• Sprinkle the questions as H2s/H3s throughout your content
  • Answer the questions implicitly in your post (meaning the reader will know the answer by the time they’re done reading)

If those variations don’t fit in your current article, use them to fill out new content ideas in your editorial calendar.

4. Optimize for topic coverage & comprehensiveness

We’ve now built out an effective content outline that addresses user search intent — at this point, we probably have what we need to start writing a draft.

If you’re building content as a team, this might be where you keep doing additional research to put into a content brief and send it to your writer.

But if you’re writing the article yourself and you’ve properly addressed search intent and built a solid outline, at this stage you should be looking for more nuanced sub-topics that you may not have covered already in your outline or draft.

The best way to do this is with an automated content grader that takes a topic model and checks with sub-topics you haven’t covered yet.

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What is a topic model?
A topic model is a set of keywords, topics, and phrases that are relevant to your core topic. It will usually include phrases that are very specifically related (eg “omega-3s” in our “fish oil benefits” article), as well as more broadly relevant phrases that you’ll likely cover (such as “nutrition”, “hair”, or “cardiovascular health”).

Learn more about Content Harmony's Topic Model.

There are a few ways to build topic models but the most common and most effective approach for SEO and content teams is to rely on a topic model generated from the content that is currently ranking for your target query.

Navigating back into the Topic Analysis section, Content Harmony suggests multiple semantically-related keywords that are used by the top-ranking competitors for our target query.

We specifically prioritize our topic model based upon which phrases are most commonly used, helping you focus on the most relevant phrases that should appear in your content.

Use the recommendations from Content Harmony as a suggestion of which keywords to include in your content.

In the olden days of SEO, you would literally have to check for all of these phrases in your content manually to compare your draft against the content that was ranking well.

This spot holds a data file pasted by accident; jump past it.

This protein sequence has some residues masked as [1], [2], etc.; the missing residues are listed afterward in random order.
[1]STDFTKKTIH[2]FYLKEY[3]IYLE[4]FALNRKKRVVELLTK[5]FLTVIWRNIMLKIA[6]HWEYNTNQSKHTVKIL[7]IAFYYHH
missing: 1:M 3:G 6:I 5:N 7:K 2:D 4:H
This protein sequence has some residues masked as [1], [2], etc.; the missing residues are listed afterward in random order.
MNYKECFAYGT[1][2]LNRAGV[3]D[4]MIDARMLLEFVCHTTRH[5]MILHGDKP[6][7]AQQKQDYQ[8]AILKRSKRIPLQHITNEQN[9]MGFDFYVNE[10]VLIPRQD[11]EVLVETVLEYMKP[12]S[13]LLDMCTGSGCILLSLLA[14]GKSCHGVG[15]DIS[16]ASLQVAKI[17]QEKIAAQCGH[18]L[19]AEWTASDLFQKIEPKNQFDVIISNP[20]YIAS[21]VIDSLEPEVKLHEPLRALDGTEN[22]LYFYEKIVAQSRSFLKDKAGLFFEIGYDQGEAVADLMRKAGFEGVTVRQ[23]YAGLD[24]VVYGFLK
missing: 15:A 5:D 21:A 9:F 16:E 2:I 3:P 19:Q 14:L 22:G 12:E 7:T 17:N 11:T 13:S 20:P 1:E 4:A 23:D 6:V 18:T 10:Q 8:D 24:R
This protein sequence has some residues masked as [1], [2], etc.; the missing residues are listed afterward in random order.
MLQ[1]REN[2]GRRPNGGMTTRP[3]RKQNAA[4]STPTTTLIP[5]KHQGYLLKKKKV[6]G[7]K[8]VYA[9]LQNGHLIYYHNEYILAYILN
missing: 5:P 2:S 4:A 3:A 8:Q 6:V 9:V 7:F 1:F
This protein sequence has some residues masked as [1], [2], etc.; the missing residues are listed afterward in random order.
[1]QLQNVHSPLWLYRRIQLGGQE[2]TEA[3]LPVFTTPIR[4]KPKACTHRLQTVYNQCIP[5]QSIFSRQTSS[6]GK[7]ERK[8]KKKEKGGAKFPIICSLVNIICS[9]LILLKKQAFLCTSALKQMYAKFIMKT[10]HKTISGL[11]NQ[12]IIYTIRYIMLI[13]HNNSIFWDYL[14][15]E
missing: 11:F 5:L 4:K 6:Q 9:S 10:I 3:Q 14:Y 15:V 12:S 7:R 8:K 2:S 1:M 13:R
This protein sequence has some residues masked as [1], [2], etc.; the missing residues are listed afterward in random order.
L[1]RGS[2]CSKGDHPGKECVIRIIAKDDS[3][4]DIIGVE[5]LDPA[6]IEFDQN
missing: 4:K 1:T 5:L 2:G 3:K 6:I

Nowadays, it’s much faster and more reliable to use a content grader to check for these phrases automatically.

Here’s what Content Harmony’s Content Grader looks like in action:

Use our content grader to analyze for topic coverage before hitting publish.

A content grader isn’t a holy grail that tells you exactly what you need to write.

Nonetheless, it’s the best way to spot common phrases and sub-topics that you haven’t included in your content yet.

It also serves as a fast final check that you’ve covered the topic comprehensively, without having to check for every keyword manually on your own.

Internal links develop a contextual relationship between your content and are a signal to search engines about the topical authority of your website. For example, if you’ve written about a topic that’s mentioned in another blog or web page, simply link back to it.

Not only is that best practice, but it’s also useful for readers who would like to learn more too.

The more content you create about a certain topic, the higher the interlinking opportunities. For a large site like NutritionFacts.org writing about ‘fish oil benefits’, we see a bunch of great internal link opportunities, such as:

  • benefits of eating fish
  • is fish oil just snake oil
  • the risks of fish oil supplements
  • the topic page itself for “fish oil
Internal link suggestions from Content Harmony’s Keyword Report.

The more content we create, and the more we link to each other, the higher the chances of ranking well in the SERPs. That’s because it’s a signal to search engines that we have plenty of content in the content marketing niche, and that we should be considered a topical authority on the subject.

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Interlinking pro tip:
When you build a brief in Content Harmony, our workflow will automatically identify the most relevant internal pages for that search query, saving you time and simplifying your workflow.

6. Cite credible, high-authority external sources

An additional method you can use to display authority to search engines is by including credible external links in your content. Navigating over to Content Harmony’s ‘Sources’ tab gives you a plethora of high-authority sources for your search query.

In the case of ‘fish oil benefits,’ we’re able to see overlapping links (these are external links being cited by multiple competitors), trustworthy sources from government and educational websites, and top news results.